The potential data privacy concerns associated mobile applications were brought to the attention of members of Congress and consumers last month after reports emerged to suggest a number of popular programs could be harvesting sensitive information without user consent. The controversy has heated up considerably this week after 18 companies – including Facebook, Apple, Twitter and Yelp – were named in a class-action lawsuit charging them with secretly gathering data from smartphone address books.
In early February, computer programmer Arun Thampi brought to light an interesting observation on his personal blog. While tinkering with the application performance interface for Path, a mobile photo-sharing utility, he noticed that a request had sent the full contents of his iPhone's address book to Path's servers. At no point was he prompted with a notification asking for permission to do so.
After Thampi's revelations circulated the information security community, Path co-founder Dave Morin eventually confirmed suspicions. In a public apology, Morin acknowledged his company's transgression, pledged to purge all address book data still held on servers and quickly issued an updated version of the application with a greater emphasis on transparent data handling.
A deeper analysis of the situation later revealed that Path's data collection mechanism had actually become standard practice among mobile app developers, unbeknownst to the general public. As consumer frustration grew, lawmakers soon intervened with U.S. Representatives Henry Waxman and G.K. Butterfield eventually writing to Apple chief executive Tim Cook demanding a briefing on the details of his company's application regulation protocol.
"Claims have been made that 'there's a quiet understanding among iOS app developers that it is acceptable to send a user's entire address book, without their permission, to remote servers and then store it for future reference,'" the legislators asserted. "The fact that the previous version of Path was able to gain approval for distribution through the Apple iTunes Store, despite taking the contents of users' address books without their permission, suggests that there could be some truth to these claims."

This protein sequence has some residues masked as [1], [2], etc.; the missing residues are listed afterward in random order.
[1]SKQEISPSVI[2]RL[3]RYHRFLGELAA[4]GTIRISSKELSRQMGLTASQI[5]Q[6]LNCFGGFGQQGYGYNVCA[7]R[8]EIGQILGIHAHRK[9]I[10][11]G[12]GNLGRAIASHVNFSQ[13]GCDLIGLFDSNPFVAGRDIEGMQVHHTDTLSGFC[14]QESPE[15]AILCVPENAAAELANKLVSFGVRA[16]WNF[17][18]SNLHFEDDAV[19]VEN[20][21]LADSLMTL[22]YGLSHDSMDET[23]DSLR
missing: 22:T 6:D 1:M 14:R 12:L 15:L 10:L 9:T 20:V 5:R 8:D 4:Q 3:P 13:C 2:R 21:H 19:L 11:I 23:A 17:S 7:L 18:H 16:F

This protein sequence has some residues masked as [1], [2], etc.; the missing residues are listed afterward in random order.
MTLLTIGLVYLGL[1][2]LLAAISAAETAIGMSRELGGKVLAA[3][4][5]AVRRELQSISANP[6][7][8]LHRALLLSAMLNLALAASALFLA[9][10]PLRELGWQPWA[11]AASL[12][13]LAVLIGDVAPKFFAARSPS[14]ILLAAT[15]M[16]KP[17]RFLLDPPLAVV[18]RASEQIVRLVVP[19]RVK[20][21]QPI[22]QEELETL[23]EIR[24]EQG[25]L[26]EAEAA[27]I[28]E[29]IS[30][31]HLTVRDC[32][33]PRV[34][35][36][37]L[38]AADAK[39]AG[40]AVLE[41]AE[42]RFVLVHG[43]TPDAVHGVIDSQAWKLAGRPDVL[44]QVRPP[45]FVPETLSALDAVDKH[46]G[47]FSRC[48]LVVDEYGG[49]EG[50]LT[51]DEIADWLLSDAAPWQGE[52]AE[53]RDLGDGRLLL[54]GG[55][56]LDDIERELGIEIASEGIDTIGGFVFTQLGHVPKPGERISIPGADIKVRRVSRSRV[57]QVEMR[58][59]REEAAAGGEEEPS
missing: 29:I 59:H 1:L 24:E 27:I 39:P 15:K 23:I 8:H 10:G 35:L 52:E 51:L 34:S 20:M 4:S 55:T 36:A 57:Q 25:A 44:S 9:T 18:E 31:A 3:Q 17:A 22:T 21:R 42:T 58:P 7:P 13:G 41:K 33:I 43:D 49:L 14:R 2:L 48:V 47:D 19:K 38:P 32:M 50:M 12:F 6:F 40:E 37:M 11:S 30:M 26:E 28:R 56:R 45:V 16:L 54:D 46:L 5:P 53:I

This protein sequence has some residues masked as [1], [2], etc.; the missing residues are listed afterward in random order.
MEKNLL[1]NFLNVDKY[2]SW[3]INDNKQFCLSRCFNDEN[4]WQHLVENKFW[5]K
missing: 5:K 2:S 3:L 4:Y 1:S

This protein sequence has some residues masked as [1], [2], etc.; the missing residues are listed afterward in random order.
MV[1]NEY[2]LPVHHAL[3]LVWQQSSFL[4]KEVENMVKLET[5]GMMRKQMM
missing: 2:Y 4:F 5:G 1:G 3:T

Apple was quick to comply with the request, submitting an explanation of the detailed vetting process in place to keep malicious programs out of the App Store. After reviewing Cook's letter, Waxman and Butterfield expressed their displeasure in an additional request delivered earlier this week.
The congressmen suggested that the March 2 reply from Apple did not address a number of fundamental questions raised and reminded Cook that new mobile security concerns regarding online tracking have come to light in the interim. To avoid any future misunderstanding, Waxman and Butterfield have requested a delegate from the company appear before the Energy and Commerce Committee to discuss the issues at hand.
If congressional pressure were not enough, Apple now finds itself joining 17 other companies on the list of defendants in a class action lawsuit.
"[Smartphone address books] include contact names, phone number, physical and email addresses, job titles, birthdays and other similar personal information amassed over the owners' lifetimes, are some of the most personal data that owners carry on their wireless mobile devices," the plaintiffs stated. "The defendants – several of the world's largest and most influential technology and social networking companies – have unfortunately made, distributed and sold mobile software applications that, once installed on a wireless mobile device, surreptitiously harvest, upload and illegally steal the owner's address book data without the owner's knowledge or consent."
The plaintiffs are seeking a permanent injunction against such data collection practices and are asking for the secure destruction of all personally identifiable information gathered by mobile application vendors to date.
Security News from SimplySecurity.com by Trend Micro